My research is generally in the area of *statistical* machine learning. I interpret *statistical* in two senses: i) using tools from statistical theory to understand and improve methods, even those not originally developed from a statistical point-of-view; and ii) focused on the generation of *insights* and *knowledge* rather than just “black-box” predictive or generative power.^{1} Under that broad umbrella, I am particularly interested in structured dimension reduction, network analysis, and ML fairness, as well as various computational questions arising from methods work. My current application areas of interest include detection and attribution in climate analytics and the development of graph-inspired information retrieval systems.

Modern scientific experiments produce vast quantities of data that are nearly-impossible to analyze with traditional EDA (Exploratory Data Analysis) techniques. Moreover, these vast data sets typically have complex dependence structures that must be reflected in unsupervised analysis. I have developed techniques for flexibly incorporating structure into dimension reduction algorithms, most notably sparsity and smoothness and low-rank network structure. This line of work is particularly inspired by the analysis of large-scale climate simulations from global climate models. These models produce massive output, with significant temporal and spatial correlation. With collaborators from Sandia National Laboratories, I have applied regularized PCA to climate simulations in order to identify the principal effects of massive volcanic eruptions on the global climate.

Climate scientists often refer to low-dimensional summarizations of climate data as “fingerprints”: these fingerprints may be motivated by domain expertise, *e.g.* global mean temperature, or by some statistical criterion, such as maximizing variance explained. Among their many uses in climate science, fingerprints are often used as inputs to Detection & Attribution studies; that is, they are used as evidence to detect changes in a climate quantity of interest and to attribute that change to a particular (posited) cause. In collaboration with a cross-disciplinary team from SNL, I am working to develop advanced fingerprinting techniques which maximize the statistical power of downstream Detection & Attribution studies. This work incorporates ideas from supervised dimension reduction, such as Partial Least Squares or Canonical Correlation Analysis (PLS/CCA), to find “most-attributable” fingerprints, *i.e.*, those aspects of the climate that appear to exhibit the most robust evidence of change. This analysis poses serious inferential challenges-*i.e.*, if we have found the ‘most different’ aspect of the climate, classical attribution studies are no longer statistically valid-but we believe that we will be able to address these as climate models also provide us with the ability to generate “null samples” from which we can estimate a suitable sampling distribution.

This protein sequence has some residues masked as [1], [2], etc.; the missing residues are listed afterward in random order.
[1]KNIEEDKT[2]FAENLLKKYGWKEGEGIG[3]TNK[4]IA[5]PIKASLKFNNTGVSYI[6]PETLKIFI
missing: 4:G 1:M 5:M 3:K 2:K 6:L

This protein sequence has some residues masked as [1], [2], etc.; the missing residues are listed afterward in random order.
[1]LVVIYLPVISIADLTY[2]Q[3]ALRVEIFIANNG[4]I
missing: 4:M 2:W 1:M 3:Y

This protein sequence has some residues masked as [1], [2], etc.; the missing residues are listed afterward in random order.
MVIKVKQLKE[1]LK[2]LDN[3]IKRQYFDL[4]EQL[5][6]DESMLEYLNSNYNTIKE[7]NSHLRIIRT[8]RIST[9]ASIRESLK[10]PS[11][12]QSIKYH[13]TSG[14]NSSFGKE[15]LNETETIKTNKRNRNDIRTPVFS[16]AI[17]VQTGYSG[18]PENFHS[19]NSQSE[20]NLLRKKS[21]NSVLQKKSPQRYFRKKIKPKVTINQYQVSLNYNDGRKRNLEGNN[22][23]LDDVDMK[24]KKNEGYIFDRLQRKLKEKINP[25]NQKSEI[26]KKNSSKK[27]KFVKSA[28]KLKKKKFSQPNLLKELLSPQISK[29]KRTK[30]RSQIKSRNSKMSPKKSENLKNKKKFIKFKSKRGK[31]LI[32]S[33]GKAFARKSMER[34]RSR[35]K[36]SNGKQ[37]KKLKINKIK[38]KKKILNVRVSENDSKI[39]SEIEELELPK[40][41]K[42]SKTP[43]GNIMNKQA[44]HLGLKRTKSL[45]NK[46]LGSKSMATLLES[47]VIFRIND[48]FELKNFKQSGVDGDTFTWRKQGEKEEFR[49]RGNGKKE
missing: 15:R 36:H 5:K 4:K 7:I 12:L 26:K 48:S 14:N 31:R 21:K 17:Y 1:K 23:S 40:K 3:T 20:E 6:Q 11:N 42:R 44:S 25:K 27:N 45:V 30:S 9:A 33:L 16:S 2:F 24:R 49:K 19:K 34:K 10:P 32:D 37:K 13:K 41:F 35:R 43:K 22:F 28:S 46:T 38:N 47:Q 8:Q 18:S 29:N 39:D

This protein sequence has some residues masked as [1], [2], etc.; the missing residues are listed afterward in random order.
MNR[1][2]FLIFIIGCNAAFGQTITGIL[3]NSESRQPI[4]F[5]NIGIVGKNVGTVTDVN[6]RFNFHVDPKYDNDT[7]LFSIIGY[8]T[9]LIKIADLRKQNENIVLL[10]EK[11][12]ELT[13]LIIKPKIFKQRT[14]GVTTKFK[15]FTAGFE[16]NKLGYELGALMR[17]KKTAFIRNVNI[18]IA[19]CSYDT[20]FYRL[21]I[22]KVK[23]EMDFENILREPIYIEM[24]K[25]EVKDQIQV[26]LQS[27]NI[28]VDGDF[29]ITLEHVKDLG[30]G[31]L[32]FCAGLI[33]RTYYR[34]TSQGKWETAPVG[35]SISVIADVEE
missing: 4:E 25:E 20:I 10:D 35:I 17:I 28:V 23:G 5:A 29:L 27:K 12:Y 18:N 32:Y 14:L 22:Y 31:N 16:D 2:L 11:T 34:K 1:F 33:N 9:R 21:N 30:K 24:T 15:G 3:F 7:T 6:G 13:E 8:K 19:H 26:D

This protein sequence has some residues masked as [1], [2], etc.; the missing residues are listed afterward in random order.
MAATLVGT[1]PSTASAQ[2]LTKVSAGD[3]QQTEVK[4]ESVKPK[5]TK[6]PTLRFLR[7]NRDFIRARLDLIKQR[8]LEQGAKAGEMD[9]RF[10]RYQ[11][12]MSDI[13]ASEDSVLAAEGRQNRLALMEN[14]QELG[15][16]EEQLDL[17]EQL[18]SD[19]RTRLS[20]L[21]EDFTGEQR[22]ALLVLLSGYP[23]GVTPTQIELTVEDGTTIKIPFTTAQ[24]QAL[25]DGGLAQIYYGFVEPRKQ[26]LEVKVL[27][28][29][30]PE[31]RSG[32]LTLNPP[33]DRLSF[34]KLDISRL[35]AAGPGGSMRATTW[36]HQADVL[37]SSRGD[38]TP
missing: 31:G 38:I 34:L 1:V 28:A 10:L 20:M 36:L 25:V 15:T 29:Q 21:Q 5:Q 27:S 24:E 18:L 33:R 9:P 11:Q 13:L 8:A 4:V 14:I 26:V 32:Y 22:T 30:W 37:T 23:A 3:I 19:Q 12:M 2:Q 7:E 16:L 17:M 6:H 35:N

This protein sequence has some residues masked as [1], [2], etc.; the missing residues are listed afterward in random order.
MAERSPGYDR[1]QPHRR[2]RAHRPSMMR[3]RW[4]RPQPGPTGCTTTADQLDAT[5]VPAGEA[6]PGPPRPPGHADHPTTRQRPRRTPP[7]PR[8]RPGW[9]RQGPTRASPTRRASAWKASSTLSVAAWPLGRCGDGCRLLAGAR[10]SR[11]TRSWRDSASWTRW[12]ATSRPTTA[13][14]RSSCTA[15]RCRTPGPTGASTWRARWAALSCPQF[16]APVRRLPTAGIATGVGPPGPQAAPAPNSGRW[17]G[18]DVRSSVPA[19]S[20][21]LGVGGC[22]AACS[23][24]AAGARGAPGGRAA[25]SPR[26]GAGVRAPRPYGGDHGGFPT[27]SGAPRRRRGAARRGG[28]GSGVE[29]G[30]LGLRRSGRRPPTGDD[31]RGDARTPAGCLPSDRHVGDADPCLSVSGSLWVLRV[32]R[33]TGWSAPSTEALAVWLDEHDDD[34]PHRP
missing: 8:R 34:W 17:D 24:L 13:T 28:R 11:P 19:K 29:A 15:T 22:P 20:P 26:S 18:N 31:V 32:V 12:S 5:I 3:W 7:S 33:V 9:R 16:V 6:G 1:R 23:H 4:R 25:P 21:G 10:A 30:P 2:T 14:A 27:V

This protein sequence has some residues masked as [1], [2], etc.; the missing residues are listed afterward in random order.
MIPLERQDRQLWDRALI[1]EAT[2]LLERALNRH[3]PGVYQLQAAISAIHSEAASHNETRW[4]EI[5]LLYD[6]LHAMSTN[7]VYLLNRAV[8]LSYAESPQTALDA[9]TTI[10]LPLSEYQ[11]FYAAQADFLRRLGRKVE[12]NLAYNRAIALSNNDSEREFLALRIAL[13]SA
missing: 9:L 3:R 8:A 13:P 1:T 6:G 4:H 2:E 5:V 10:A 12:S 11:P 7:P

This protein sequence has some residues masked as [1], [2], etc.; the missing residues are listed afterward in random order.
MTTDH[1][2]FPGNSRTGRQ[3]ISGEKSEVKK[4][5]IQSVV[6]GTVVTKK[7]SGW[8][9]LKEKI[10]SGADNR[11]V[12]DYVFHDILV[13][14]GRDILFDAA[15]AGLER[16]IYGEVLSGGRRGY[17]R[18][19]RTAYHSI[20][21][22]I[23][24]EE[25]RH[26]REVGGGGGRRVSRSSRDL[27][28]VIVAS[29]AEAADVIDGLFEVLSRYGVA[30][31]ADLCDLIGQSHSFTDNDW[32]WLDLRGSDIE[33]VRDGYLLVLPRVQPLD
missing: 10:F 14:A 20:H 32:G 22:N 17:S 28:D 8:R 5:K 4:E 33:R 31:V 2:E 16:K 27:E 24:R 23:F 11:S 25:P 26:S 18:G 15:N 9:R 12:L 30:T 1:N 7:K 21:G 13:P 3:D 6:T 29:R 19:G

I also maintain an ongoing collaboration with Sandia National Labs (SNL) in the area of large graph analytics. Our recent work focuses on the intersection of computational algorithms and statistical theory for exceptionally large graph problems, with a particular focus on the “seed set expansion” (or local community detection) problem. My SNL collaborators bring expertise in a range of applied math and engineering fields, including high-performance computing, numerical linear algebra, tensor analysis, and graph algorithms. This collaboration is particularly rewarding as we are able to work with SNL’s mission-focused analytics teams to identify insights and challenges that a purely-academic investigation may overlook.

If you would like to discuss any of these topics further, please dont hesitate to get in touch.

My work has been supported by grants and fellowships from the US National Science Foundation (NSF), the US Intelligence Community (US IC), and the Sandia National Laboratories Laboratory Directed Research and Development program (SNL LDRD). For more, see here.

This latter goal overlaps with “explainable” or “interpretable” AI (XAI); to the degree there is a difference, XAI focuses more on explaining the results of existing prediction algorithms - which may be of standalone value as black-box predictors - while my work centers the knowledge generation aims. In general, the methods I focus on consider predictive power as

*evidence*of a meaningful scientific relationship, not as the end goal.↩︎